From Publishers Weekly
Starred Review. Introduced in Fletcher and the Falling Leaves
, the cute little fox Fletcher now discovers spring. Seeing blossoms swirling through the air—Beeke renders them as a flurry of white smudges—Fletcher becomes convinced that the snow has returned. Feeling bouncy [and] full-of-importance, he sounds the alarm to his forest comrades, who are not a little peeved when they realize Fletcher's mistake. All is quickly forgiven as they revel in the glories of the season: The animals scooped up pawfuls and clawfuls of blossoms from the ground, and covered him in a tickly shower of fluttering white petals! The distinctly British lilt of Rawlinson's prose should prove captivating for preschoolers. But it's Beeke who gives this book its reason for being. Working in her signature naïf style, she gives each character a vivid personality (the steadfast porcupine and slacker rabbits are particularly memorable) and conjures up an irresistible forest: bathed in warm greens and yellows, punctuated with impish bursts of color, and just imposing enough to be a suitable setting for adventure. Ages 3–7. (Feb.)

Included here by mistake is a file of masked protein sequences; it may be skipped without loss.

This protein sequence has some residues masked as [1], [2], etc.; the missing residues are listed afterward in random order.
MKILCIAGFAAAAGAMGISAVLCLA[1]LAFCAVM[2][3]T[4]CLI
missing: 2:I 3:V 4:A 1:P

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With delicate Impressionistic watercolors and clear, simple words, the team that did Fletcher and the Falling Leaves (2006) tells another changing-seasons story about a surprising transformation in the woods that confuses the little fox Fletcher. This time he sees snowflakes, and, full of self-importance, he rushes to warn his animal friends that winter is not over and they must not leave their shelters or come out of hibernation. But, in fact, the flakes are blossoms. Preschoolers will love being in on the joke, even as they marvel at the bright petals that herald the astonishing beauty of spring. Preschool-Grade 2. --Hazel Rochman